Booming economy, government programs help Brazil expand its middle class
Sunday, January 3, 2010
RIO DE JANEIRO -- Teresiña Lopes Vieira da Silva peddles spices and peppers from a street stall, but hers is no fly-by-night business.
She sells to restaurants in Rio's swankiest districts and sees her success reflected in the two houses she has bought. Instead of scraping by, she has joined the middle class in an increasingly affluent Brazil, her accomplishment made possible by government loans and a booming economy.
"Now I live in a house with six rooms," said Vieira da Silva, 62, speaking of her home in Rocinha, a poor but bustling district with growing ranks of entrepreneurs. "It does not have a pool yet, but I am planning to build one."
Once hobbled with high inflation and perennially susceptible to worldwide crises, Brazil now has a vibrant consumer market, investment-grade status for its sovereign debt, vast foreign reserves and an agricultural sector that is vying to supplant that of the United States as the world's most productive.
Brazil's $1.3 trillion economy is bigger than those of India and Russia, and its per-capita income is nearly twice that of China. Recent discoveries by Brazil's state oil company are expected to make the country one of the world's biggest crude producers. An unwieldy bureaucracy and red tape have not slowed foreign investment, which at $45 billion in 2008 is three times as much as it was a decade ago.
Economists and social scientists here say the booming trade-oriented economy and innovative government programs are lifting millions from poverty and shaking what was once a certainty: that a person born poor in Brazil would surely die poor.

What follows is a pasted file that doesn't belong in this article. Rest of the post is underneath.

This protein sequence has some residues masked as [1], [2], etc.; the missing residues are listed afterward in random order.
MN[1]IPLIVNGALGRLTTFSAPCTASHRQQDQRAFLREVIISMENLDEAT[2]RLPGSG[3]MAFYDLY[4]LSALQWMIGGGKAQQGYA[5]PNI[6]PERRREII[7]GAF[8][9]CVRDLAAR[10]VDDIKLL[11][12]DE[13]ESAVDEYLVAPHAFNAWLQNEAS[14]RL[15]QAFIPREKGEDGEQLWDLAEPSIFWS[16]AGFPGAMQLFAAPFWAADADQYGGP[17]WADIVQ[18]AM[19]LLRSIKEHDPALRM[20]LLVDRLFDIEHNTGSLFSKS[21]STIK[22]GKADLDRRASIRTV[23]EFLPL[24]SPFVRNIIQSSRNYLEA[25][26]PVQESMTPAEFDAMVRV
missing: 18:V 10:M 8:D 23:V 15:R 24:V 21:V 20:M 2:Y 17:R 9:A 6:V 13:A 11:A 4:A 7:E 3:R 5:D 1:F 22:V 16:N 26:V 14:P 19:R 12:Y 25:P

Solid, tangible progress
Since 2003, more than 32 million people in this country of 198 million have entered the middle class, and about 20 million have risen above poverty, according to the Center for Social Policies at the Getúlio Vargas Foundation, a Rio policy group that studies socioeconomic trends.
"We can generate inclusive growth as probably no other country can, given the scale of the country and the level of inequality," said Marcelo Neri, chief economist at the center. "Brazil is following what you may call a middle path. We are respecting the rules of the market and, at the same time, we are doing very active social policy."
Since 2002, a commodities boom has fueled strong growth and lowered poverty across Latin America. But Brazil's progress is perhaps the most notable because it has far more poor people than any other South American country and has long been one of the world's most unequal societies.
Neri said Brazil has made solid progress by creating 8.5 million jobs since 2003, and by instituting programs such as food assistance for poor families and low-interest credit for first-time home buyers and small-business owners.
The change has been tangible to people such as Thiago Firmino, 28, a teacher. He has lived in a poor locality all his life, but he owns a car and a computer and says his son's life will be easier than his.
"A lot of people improved their lives," said. "It is not like they built themselves a castle, but, you know, they have taken little steps and made things better."